Petter Dass MuseumEdit profile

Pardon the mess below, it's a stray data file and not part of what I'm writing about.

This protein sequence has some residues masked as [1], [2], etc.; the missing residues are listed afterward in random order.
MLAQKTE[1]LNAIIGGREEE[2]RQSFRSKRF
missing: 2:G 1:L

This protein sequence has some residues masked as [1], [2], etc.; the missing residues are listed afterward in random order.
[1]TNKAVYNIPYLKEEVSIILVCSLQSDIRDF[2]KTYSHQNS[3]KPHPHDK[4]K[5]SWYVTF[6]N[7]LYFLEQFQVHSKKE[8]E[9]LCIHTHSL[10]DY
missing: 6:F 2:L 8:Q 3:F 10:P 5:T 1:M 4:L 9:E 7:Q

The project was financed by Alstahaug kommune, Nordland fylkeskommune, The Ministry of Church and Cultural Affairs and commercial contributions. Snøhetta have continuously been involved in the process since 2001 and until the opening of the museum on October the 20th 2007. Petter Dass is one of Norways most important and beloved National poets. He was also the Vicar at Alstahaug church from 1689 until his death in 1707. The strong historical importance of the surroundings made the task of locating and designing a new building on the site sensitive and very challenging. Snøhetta´s team decided to make a new site by making a cut in the landscape.This cut allows a freestanding building which in volume balances the mass removed. This bold solution creates a new but humble relationship to the historical sites, as well as allowing an expressive architecture. In this way the new museum contributes to visualise the historical span from the origin of the church to our time. The site is defined by two 70 meter long wire-cut rock walls 15.5 meters apart. Between these walls a new ground level is established. The museum itself is 11.5 meters wide creating a 2 meter clearance to the rock wall on ether side. This open space reveals a new sightline and allows the visitors to circulate between the building and the rock walls. Snøhettas overall intention has been to integrate the building with the landscape by letting the roof section relate to the section of the terrain. The transparent walls of the museums ground floor emphasizes the relationship between the landscape and building. At both ends of the closed and “floating` volume there are large glass surfaces, offering views towards the church on one side and towards the sky on the other. Through this visiual contact the building represents a relationship between the historical site representing the past, and the view towards the sky represents the future. The museum building itself represents the present and links Petter Dass´s achivements to our time, 300 years after his death.